Required skills and experience for this post include a bachelor’s degree in international relations or a related field, a minimum of 3 years’ post-degree work experience in development cooperation including exposure to communications and advocacy, strong oral and written communication skills. English and Russian are required for this position.
The ICC – International Criminal Court in The Hague, Netherlands, is looking for an Associate International Cooperation Adviser. The net annual salary is €57,026.00, and the duties and responsibilities include providing advice and performing tasks required by the Division, including undertaking research and analysis of information/documents relevant to cooperation issues and provide assistance to secure cooperation from states and organizations for OTP investigations and prosecutions.
This post requires an advanced university degree preferably in law or other relevant field, a minimum of 2 years relevant professional experience in international relations or negotiations, international or domestic criminal law strongly desired. English or French required and knowledge of Arabic, Chinese, Russian or Spanish considered an asset.
As discussed above, a master’s degree is highly recommended if you’re shooting high in your career. So what are the options available? Here are some to think about.
The M.A. in Business & Law at the University of Bern, Switzerland is an 18-month course that costs EUR770 per semester. It prepares you for work in multinational companies, accountancy, nonprofit organizations and the public sector. The 30 ECTS credits in Business Administration are earnt through the study of financial management and accounting, management, marketing and information systems. The law credits pertain to courses in economic law and optional subjects. A master’s thesis is also required for course completion.
Alternatively, you could study international relations, of course! The M.A. in International Relations at the University of Warsaw, Poland is a 24-month course costing EUR 4300 per year. This program involves the completion of courses, such as world politics, international law, international trade, international finance, developmental economics, strategy of multinational enterprises and human rights.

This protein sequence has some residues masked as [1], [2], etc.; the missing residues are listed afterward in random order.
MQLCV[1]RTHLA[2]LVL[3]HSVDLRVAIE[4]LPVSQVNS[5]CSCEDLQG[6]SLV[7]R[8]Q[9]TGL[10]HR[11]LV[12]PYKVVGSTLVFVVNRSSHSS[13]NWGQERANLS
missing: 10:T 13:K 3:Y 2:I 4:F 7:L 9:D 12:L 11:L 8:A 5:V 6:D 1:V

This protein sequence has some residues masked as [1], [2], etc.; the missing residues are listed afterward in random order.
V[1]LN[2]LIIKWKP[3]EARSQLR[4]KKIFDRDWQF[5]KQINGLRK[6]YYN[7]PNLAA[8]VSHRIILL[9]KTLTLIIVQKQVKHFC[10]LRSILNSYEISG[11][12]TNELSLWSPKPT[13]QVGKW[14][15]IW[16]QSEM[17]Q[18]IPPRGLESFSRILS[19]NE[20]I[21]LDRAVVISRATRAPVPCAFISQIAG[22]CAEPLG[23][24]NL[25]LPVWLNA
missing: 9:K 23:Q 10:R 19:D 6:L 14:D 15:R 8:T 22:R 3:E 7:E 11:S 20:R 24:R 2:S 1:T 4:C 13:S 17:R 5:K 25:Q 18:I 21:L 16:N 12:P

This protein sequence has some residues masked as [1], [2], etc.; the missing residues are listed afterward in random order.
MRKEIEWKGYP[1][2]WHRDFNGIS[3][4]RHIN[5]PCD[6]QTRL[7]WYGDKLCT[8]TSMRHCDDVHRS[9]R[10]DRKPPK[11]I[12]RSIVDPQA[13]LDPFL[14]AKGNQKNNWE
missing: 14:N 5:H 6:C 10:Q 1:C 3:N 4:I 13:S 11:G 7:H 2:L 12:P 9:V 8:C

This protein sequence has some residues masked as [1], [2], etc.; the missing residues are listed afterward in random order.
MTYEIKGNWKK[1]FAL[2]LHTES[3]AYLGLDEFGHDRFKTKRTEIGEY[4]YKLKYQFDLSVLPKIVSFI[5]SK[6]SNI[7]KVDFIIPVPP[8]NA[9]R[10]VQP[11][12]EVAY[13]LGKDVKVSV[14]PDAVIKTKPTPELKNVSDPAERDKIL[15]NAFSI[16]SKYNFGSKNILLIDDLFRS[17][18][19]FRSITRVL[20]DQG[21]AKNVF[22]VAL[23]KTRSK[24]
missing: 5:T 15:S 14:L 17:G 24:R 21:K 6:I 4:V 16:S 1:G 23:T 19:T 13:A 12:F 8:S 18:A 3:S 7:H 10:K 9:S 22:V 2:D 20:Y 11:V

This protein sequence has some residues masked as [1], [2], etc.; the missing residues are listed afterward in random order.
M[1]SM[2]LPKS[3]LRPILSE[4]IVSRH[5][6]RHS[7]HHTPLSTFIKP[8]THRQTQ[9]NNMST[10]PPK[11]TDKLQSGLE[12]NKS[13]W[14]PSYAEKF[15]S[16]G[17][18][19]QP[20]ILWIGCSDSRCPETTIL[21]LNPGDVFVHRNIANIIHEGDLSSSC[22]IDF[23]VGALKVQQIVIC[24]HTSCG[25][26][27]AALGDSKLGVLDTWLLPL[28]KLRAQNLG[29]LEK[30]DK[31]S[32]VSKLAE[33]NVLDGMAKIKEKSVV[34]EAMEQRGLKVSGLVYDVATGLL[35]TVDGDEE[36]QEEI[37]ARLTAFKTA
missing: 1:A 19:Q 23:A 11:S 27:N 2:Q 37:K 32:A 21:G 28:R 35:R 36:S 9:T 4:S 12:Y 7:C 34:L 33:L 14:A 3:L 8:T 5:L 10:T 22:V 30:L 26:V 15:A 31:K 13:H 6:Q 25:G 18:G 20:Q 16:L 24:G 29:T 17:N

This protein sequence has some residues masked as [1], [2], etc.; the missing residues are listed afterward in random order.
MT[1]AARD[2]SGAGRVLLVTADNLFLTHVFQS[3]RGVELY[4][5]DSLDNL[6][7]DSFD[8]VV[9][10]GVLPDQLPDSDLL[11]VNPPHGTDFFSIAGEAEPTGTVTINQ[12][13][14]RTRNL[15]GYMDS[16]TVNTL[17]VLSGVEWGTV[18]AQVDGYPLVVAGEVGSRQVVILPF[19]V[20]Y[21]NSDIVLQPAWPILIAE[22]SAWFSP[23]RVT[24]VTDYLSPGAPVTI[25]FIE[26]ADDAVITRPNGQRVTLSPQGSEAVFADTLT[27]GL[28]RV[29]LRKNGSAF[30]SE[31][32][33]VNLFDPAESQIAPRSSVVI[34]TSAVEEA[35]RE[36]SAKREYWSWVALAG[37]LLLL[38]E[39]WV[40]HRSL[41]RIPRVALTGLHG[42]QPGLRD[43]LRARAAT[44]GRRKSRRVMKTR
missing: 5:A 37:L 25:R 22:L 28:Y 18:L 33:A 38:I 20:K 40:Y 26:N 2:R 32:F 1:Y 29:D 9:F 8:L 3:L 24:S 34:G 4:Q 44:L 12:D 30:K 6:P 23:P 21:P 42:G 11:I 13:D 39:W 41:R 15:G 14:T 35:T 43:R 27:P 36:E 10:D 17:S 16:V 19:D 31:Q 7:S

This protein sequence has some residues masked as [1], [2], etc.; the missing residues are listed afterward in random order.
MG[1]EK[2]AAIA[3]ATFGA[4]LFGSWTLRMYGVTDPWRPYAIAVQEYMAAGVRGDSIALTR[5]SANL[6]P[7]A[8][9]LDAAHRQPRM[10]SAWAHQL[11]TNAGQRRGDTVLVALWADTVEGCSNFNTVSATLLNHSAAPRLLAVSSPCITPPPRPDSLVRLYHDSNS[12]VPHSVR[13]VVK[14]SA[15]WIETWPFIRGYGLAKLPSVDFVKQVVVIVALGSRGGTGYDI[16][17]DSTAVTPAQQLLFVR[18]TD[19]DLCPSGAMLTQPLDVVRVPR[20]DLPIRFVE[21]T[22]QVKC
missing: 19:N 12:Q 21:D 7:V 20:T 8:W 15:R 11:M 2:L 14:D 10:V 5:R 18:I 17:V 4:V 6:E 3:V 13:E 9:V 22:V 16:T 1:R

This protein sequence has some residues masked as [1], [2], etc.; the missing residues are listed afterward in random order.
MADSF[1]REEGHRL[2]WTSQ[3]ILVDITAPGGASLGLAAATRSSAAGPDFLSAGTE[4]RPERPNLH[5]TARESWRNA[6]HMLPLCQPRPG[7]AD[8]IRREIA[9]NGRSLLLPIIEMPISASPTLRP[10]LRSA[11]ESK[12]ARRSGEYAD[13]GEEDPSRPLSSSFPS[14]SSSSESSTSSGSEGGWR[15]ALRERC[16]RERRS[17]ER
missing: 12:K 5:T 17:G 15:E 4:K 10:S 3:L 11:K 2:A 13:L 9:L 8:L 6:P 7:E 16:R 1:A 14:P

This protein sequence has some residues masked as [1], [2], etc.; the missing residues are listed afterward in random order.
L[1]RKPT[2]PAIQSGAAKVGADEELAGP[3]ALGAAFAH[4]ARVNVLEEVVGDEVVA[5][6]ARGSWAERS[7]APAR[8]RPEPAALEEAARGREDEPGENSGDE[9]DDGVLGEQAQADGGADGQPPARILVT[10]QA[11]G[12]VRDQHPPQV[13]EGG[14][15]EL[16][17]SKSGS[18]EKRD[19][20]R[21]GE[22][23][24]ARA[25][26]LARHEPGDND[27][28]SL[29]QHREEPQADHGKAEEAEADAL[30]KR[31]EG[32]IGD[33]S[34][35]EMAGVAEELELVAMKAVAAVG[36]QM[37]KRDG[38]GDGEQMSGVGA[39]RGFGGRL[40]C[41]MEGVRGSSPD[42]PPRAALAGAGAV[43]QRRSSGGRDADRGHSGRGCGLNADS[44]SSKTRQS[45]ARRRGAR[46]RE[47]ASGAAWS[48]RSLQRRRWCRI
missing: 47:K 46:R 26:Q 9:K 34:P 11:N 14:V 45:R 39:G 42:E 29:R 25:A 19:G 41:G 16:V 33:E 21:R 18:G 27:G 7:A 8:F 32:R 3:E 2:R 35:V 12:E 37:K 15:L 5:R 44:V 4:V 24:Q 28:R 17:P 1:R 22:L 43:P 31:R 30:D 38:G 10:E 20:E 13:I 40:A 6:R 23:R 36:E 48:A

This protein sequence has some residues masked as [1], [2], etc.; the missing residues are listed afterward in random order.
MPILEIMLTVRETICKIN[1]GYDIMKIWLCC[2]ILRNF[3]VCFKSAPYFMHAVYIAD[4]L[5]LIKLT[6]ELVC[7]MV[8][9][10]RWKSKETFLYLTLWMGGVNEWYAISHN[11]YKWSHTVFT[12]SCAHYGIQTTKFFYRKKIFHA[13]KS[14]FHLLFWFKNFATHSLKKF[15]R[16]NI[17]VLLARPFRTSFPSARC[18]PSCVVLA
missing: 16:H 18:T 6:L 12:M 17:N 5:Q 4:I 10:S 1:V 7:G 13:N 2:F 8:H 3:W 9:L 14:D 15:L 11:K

The Master’s in Global Affairs program offered by the University of Toronto, Canada, is also a 24-month program which costs USD 27,629 per year. There is an option to study for a joint degree and study law or business alongside global affairs. For example, the Juris Doctor/Master of Global Affairs (JD/MGA) program is designed for students interested in studying the intersections of law and global affairs, and takes 4 years to complete. The MGA/MBA program brings a business perspective to the study of global affairs. Core courses on the MGA program include international economics, global civil society, global policy analysis, global security and public international law.
Ready to start your career in international relations, humanitarian style? If so, good for you! We salute you. Let us know if you’d like a hand with your personal statement of purpose. Get that difficult part out the way, and the rest is pretty simple.